Capital investment on community college campuses had grown increasingly tricky to calculate correctly even before the coronavirus pandemic, as enrollment fluctuated, more students took online courses and employer needs continuously changed.
To date, COVID-19 hasn’t radically altered anyone’s planning. But with that added factor thrown into the equation, college leadership must continue to “right-size” their campuses. This means envisioning needs years in advance, ensuring that facilities are flexible enough for changing requirements, figuring out what to do with buildings they don’t currently need, and keeping an ear to the ground to ensure they’re keeping in tune with their stakeholders.
Willy Duncan, chair of the Community College Facility Coalition and superintendent/president of Sierra College in Rocklin, California, says that since construction has been able to continue under coronavirus restrictions, most colleges have told him their current projects are moving forward. Projects on his campus have done so, with the exceptions of some smaller, interior renovations that do not allow for proper social distancing.
“It is a local decision,” he says. “It does impose adjustments that have to be made on the ground. But also, you’ve got an empty campus. That allows for a little flexibility getting onto sites, using parking lots for staging.”
Time frames for some projects have slowed a bit, he adds.
HACC, Central Pennsylvania’s Community College, did a multi-million-dollar renovation three years ago and has no new buildings planned, although the college did have remodeling underway that’s come to a halt, says President John “Ski” Sygielski. And HACC is reexamining all potential construction and remodeling programs, such as an investment in smart classrooms, that was slated to move forward in the near future.
“We’re looking at this as a time that’s going to help us reinvent,” he says. “These are unprecedented times. How are we doing things differently? … We are looking at possibly reduced state funding, we’re looking at reduced local funding. We’re pleased that we have a board that was pretty conservative, financially.”
Texas’ Austin Community College District (ACC) has seen impacts on the timing of three major projects currently underway but isn’t rethinking whether it needs those projects, says Neil Vickers, vice president of administration and finance.
“Not at all,” he says. “They weren’t really tied to these big future plans of, ‘If we build this, we can add 5,000 students.’”
For example, Vickers says, a gut rehab for one building on the Rio Grande campus was needed to support programming already in existence.
To date, the only impacts of COVID-19 have been on the pace of projects, due to social distancing measures, and in some cases due to supply chain issues, he says.
“With fewer people who can be there, the work gets slower,” Vickers says. “We went through a four- to six-week period of significant delays in getting materials on site. That’s improved. Good progress is being made, and the projects will be done when we need them.”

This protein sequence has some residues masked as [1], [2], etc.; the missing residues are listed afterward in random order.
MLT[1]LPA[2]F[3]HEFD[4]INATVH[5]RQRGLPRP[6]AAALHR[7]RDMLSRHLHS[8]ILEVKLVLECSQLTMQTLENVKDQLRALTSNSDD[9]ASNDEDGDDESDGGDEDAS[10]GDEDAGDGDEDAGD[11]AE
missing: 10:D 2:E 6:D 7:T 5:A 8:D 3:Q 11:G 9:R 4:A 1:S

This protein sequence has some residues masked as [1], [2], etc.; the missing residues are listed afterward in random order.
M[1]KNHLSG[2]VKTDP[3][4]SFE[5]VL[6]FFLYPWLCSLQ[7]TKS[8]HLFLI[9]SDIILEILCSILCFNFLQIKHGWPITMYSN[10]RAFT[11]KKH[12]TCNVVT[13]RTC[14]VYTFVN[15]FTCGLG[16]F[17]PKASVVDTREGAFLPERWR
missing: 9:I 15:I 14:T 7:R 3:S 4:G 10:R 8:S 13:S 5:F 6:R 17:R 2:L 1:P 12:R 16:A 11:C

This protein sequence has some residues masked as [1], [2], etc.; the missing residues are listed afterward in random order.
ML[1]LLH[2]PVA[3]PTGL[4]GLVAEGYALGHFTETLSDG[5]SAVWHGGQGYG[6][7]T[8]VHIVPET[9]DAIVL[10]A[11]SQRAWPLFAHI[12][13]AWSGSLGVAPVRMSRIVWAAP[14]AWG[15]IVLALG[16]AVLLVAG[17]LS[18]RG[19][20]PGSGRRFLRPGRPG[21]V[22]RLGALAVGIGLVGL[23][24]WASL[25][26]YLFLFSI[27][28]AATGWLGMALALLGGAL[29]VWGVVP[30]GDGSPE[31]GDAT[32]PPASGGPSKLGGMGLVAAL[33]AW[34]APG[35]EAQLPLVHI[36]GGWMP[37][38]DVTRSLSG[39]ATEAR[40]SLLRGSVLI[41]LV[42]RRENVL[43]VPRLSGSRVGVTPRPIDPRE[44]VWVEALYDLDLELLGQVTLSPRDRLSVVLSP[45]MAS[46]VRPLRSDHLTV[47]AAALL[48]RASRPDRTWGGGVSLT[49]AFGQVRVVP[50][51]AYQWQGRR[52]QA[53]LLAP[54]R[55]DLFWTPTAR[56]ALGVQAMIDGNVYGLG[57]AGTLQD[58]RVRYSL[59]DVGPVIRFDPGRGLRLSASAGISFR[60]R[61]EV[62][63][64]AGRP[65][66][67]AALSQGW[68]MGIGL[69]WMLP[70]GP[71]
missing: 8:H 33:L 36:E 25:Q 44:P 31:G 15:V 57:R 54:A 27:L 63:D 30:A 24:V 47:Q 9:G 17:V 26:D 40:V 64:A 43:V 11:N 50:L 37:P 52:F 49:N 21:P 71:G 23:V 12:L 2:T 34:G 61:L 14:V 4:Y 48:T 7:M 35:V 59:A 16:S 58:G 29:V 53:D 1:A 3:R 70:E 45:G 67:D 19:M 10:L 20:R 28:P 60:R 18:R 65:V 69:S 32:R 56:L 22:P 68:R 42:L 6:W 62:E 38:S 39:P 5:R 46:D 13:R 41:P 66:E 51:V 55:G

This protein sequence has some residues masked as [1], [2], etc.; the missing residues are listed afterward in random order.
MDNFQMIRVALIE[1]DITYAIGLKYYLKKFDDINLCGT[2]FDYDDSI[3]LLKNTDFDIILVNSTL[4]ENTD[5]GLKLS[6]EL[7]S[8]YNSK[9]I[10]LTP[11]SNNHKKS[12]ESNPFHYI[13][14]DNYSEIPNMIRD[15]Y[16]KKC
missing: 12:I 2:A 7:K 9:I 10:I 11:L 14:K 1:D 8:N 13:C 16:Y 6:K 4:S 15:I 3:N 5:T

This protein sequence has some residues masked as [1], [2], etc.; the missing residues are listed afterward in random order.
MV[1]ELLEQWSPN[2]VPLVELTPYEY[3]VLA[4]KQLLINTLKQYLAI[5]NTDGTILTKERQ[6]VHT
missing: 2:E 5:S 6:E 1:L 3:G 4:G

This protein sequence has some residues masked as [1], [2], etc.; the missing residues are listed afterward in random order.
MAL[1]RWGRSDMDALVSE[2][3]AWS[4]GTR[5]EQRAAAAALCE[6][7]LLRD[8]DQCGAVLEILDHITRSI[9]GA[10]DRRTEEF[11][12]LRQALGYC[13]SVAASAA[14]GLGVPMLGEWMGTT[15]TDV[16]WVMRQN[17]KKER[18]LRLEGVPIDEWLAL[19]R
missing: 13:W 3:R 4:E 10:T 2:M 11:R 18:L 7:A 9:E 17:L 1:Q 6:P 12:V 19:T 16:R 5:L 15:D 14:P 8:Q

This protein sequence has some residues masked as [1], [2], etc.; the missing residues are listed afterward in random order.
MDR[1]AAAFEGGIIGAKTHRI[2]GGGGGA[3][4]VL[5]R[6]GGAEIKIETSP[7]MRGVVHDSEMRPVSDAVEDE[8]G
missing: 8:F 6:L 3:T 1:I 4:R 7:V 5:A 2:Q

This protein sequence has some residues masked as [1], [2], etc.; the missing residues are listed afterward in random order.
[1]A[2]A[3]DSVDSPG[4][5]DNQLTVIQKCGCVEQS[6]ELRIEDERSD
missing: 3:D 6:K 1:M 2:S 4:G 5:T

Building in flexibility
At Stanly Community College in Albemarle, North Carolina, the pace of construction and renovations picked up this spring due to the low traffic on campus, President John Enamait says. The college has completed a project to address water runoff, replaced three chillers reaching the end of their useful lives, and installed a raft of security measures including access control doors, cameras and a ramped-up emergency broadcast system.
“Stanly has done an exceptional job in transitioning courses to online in the spring. We only had 12 students withdraw,” he says. “We were able to transition because the pandemic hit later in the semester. But a number of these programs simply cannot be taught online. We recognize that, in light of the pandemic, we’re going to need the physical space.”
Given ever-changing technology and employer needs, campus construction needs to build in flexibility wherever possible, envisioning the long-term viability both structurally and pedagogically, says Duncan, whose campus keeps a database of all facilities.
“If it was built 50 years ago, is it still a relevant building, or does it need significant modifications?” he says. “We look at our space, and track our classrooms, offices, lab space, look at our enrollment, look at our instructional programs and try to plan it out.”
Given that buildings take a decade to plan, and it’s hoped that they will last for 50 years, it’s impossible to predict everything a campus is going to need, Duncan says, which is why flexibility is important.
“It’s one of those things we talked about initially with COVID-19. Over the next year, year and a half, we need to go back through our master plan and see if there’s additional flexibility we can build into existing facilities,” he says.
Duncan recommends that colleges not make long-term decisions based on what they’re seeing during COVID-19 because prognostications aside, no one knows the extent to which the experience with online learning will prompt students to want more of it in the future, vs. a return to the physical classroom.
“Facilities planning is a really lengthy process,” he says. “Online education is going to always be there, and it’s going to play a role, but I don’t think it’s going to replace what we do face-to-face.”